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Slot1 mobo not detecting IDE disks

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First post, by niki_iv

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Seems like I am having problems with two Slo1 Mobos
One is BioStar M6TZA - this one is curious .. it boots, it detects the disks, then it shows a popup with the CPU temp and voltage and fan speed, then it goes to the usual screen where it displays the BIOS data and there it freezes on the disk detectoion. It has detected the disks fine a moment ago.. If I go to BIOS - IDE HARD DISK detection it freezes
The other one is Abit AH6, same thing but it doesn't have this initial screen where it detects the drive. Same freeze in the IDE HARD disk detection

Is this a known problem?

Reply 1 of 20, by niki_iv

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Hm.. Obviously I am remembering things wrongly..
I threw in a smaller 8GB IDE and it detected it. Howerver a different mobo SuperPower 6XV-133 is detecting the large 80 and 120 GB disks fine..

What am I missing

Reply 2 of 20, by ATauenis

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You need to update the BIOS. Current flashed version does not support large HDDs. It is a known bug of Award Modular BIOS which was fixed approx. in 2000-2001. Probably the limit is 32GB or 64GB. Some HDDs have jumper "cut to 32GB", if it is present, try to set the jumper and then reformat HDD to smaller size. In most cases it helps. Then the last gigabytes of size are can be partitioned and formatted under Windows as additional logical drives.
https://translate.google.com/translate?sl=ru& … HDD%2Findex.htm

2×Soviet ZX-Speccy, 1×MacIIsi, 1×086, 1×286, 2×386DX, 1×386SX, 2×486, 1×P54C, 7×P55C, 6×Slot1, 4×S370, 1×SlotA, 2×S462, ∞×Modern.

Reply 5 of 20, by Mister Xiado

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Bah, nothing for my first computer's Biostar M5aTB board, which barely even exists, according to my research. I must have ordered it from an alternate dimension.

b_ldnt2.gif - Where it's always 1992 (or so).
Icons, wallpapers, and typical Oldternet nonsense.

Reply 6 of 20, by ATauenis

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Mister Xiado wrote on 2020-06-07, 21:21:

Bah, nothing for my first computer's Biostar M5aTB board, which barely even exists, according to my research. I must have ordered it from an alternate dimension.

Try ROM.BY BIOS Patcher.

http://www.rom.by/articles/BP/index_english.htm

http://www.rom.by/Award/patcher/BP-6a9.rar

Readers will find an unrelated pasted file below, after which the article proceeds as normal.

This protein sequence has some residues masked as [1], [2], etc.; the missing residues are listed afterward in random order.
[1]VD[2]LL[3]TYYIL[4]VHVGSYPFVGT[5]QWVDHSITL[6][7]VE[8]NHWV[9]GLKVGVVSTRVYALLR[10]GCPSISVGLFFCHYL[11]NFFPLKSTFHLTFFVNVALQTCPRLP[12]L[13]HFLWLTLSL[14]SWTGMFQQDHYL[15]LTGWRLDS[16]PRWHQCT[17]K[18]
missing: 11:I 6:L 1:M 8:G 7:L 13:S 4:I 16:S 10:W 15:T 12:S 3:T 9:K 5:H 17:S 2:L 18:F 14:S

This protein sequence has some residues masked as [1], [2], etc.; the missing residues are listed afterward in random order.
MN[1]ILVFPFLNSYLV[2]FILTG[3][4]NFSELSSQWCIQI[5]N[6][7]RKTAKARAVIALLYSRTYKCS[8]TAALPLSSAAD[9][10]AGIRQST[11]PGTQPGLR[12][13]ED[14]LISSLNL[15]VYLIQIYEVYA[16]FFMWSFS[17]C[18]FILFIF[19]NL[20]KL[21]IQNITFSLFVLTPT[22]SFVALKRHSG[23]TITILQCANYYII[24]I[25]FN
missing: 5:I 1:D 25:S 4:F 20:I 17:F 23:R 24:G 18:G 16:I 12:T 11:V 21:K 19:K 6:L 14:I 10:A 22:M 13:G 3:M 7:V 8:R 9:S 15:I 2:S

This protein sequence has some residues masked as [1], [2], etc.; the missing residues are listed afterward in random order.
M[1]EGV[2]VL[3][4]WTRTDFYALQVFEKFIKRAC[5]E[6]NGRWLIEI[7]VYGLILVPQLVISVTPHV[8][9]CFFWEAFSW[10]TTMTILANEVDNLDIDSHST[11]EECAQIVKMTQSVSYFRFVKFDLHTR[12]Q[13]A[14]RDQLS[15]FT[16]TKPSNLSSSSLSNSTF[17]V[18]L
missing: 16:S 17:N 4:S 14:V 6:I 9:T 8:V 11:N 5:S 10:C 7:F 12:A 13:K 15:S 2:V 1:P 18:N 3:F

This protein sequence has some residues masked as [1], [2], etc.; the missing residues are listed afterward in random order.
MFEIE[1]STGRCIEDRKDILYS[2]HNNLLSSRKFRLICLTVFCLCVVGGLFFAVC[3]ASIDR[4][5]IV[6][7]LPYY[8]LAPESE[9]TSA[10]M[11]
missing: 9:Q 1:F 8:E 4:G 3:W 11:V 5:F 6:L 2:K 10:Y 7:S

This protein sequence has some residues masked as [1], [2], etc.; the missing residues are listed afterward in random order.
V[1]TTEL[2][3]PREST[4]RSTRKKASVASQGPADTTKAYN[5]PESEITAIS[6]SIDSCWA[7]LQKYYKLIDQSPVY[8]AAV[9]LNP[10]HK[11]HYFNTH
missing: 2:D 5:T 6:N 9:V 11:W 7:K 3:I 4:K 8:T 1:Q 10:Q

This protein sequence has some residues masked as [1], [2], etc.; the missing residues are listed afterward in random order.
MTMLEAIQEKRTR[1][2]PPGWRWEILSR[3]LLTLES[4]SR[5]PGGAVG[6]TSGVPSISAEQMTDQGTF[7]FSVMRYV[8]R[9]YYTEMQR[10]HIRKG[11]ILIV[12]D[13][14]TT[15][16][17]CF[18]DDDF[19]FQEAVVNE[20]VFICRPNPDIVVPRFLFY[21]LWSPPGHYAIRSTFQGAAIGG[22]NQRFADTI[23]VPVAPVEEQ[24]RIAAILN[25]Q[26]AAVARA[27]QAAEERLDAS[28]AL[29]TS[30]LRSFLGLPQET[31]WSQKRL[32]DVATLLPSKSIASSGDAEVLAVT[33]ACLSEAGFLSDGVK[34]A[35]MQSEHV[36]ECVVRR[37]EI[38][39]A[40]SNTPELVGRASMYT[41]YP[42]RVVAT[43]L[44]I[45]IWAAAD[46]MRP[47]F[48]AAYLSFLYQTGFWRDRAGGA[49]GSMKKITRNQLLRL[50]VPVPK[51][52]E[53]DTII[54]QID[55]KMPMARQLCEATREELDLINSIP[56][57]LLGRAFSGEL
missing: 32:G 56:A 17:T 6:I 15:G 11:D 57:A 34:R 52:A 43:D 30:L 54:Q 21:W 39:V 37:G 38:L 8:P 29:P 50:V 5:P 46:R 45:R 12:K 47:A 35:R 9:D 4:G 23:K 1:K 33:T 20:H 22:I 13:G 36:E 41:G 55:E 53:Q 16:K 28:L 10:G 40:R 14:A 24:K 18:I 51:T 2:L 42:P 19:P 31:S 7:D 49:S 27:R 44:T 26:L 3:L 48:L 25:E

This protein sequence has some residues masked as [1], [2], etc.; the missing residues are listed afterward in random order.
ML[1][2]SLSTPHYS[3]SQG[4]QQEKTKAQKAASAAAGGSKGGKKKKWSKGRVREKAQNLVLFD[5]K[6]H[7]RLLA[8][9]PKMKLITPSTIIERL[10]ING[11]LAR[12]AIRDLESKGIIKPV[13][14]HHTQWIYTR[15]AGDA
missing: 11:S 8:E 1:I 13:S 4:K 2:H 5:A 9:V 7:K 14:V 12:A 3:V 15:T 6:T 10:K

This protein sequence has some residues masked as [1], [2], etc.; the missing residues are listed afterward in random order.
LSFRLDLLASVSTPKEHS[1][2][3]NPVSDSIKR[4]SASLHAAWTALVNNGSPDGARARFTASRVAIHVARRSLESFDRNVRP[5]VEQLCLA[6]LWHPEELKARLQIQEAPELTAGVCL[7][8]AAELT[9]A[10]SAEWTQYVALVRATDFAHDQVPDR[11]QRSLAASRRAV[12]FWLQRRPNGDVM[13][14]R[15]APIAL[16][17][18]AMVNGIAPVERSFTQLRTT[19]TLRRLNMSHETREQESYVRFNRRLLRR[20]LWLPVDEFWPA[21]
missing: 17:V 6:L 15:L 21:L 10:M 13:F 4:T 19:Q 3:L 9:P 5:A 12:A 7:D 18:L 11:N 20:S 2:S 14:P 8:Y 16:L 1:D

or http://www.rom.by/Award/patcher/BP-4_51_beta.rar
or http://www.rom.by/Award/patcher/bp-4_23.rar

(also need http://www.rom.by/Award/patcher/lha.rar and http://www.rom.by/Award/patcher/cbrom.zip for work)

Sadly, but most of documentation for it is in Russian (the Patcher self have English interface however). Google Translate should help.

What it can do:
bezymjannyj-jpg.157132

Don't forget to prepare a backup and ways to flash the correct BIOS back! The Patcher sometimes easily bricks some boards. It was not completely debugged and some versions have bugs that breaking some BIOSes. If v4.23 does not working, v6.0 may be useful, and back.

2×Soviet ZX-Speccy, 1×MacIIsi, 1×086, 1×286, 2×386DX, 1×386SX, 2×486, 1×P54C, 7×P55C, 6×Slot1, 4×S370, 1×SlotA, 2×S462, ∞×Modern.

Reply 7 of 20, by darry

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ATauenis wrote on 2020-06-08, 19:53:
Try ROM.BY BIOS Patcher. […]
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Mister Xiado wrote on 2020-06-07, 21:21:

Bah, nothing for my first computer's Biostar M5aTB board, which barely even exists, according to my research. I must have ordered it from an alternate dimension.

Try ROM.BY BIOS Patcher.

http://www.rom.by/articles/BP/index_english.htm

http://www.rom.by/Award/patcher/BP-6a9.rar
or http://www.rom.by/Award/patcher/BP-4_51_beta.rar
or http://www.rom.by/Award/patcher/bp-4_23.rar

(also need http://www.rom.by/Award/patcher/lha.rar and http://www.rom.by/Award/patcher/cbrom.zip for work)

Sadly, but most of documentation for it is in Russian (the Patcher self have English interface however). Google Translate should help.

What it can do:
bezymjannyj-jpg.157132

Don't forget to prepare a backup and ways to flash the correct BIOS back! The Patcher sometimes easily bricks some boards. It was not completely debugged and some versions have bugs that breaking some BIOSes. If v4.23 does not working, v6.0 may be useful, and back.

If you don't have an EEPROM programmer or a second board set up, you can hotflash in the same board if you have a spare BIOS chip . Just boot from a good working BIOS chip, swap in the BIOS chip you will use for testing and flash that .
That way you always have a fallback to your good BIOS chip . Obviously, hotflashing is not 100% risk-free (accidentally shorting something is an example of such a risk), so I would still recommend you get an external programmer .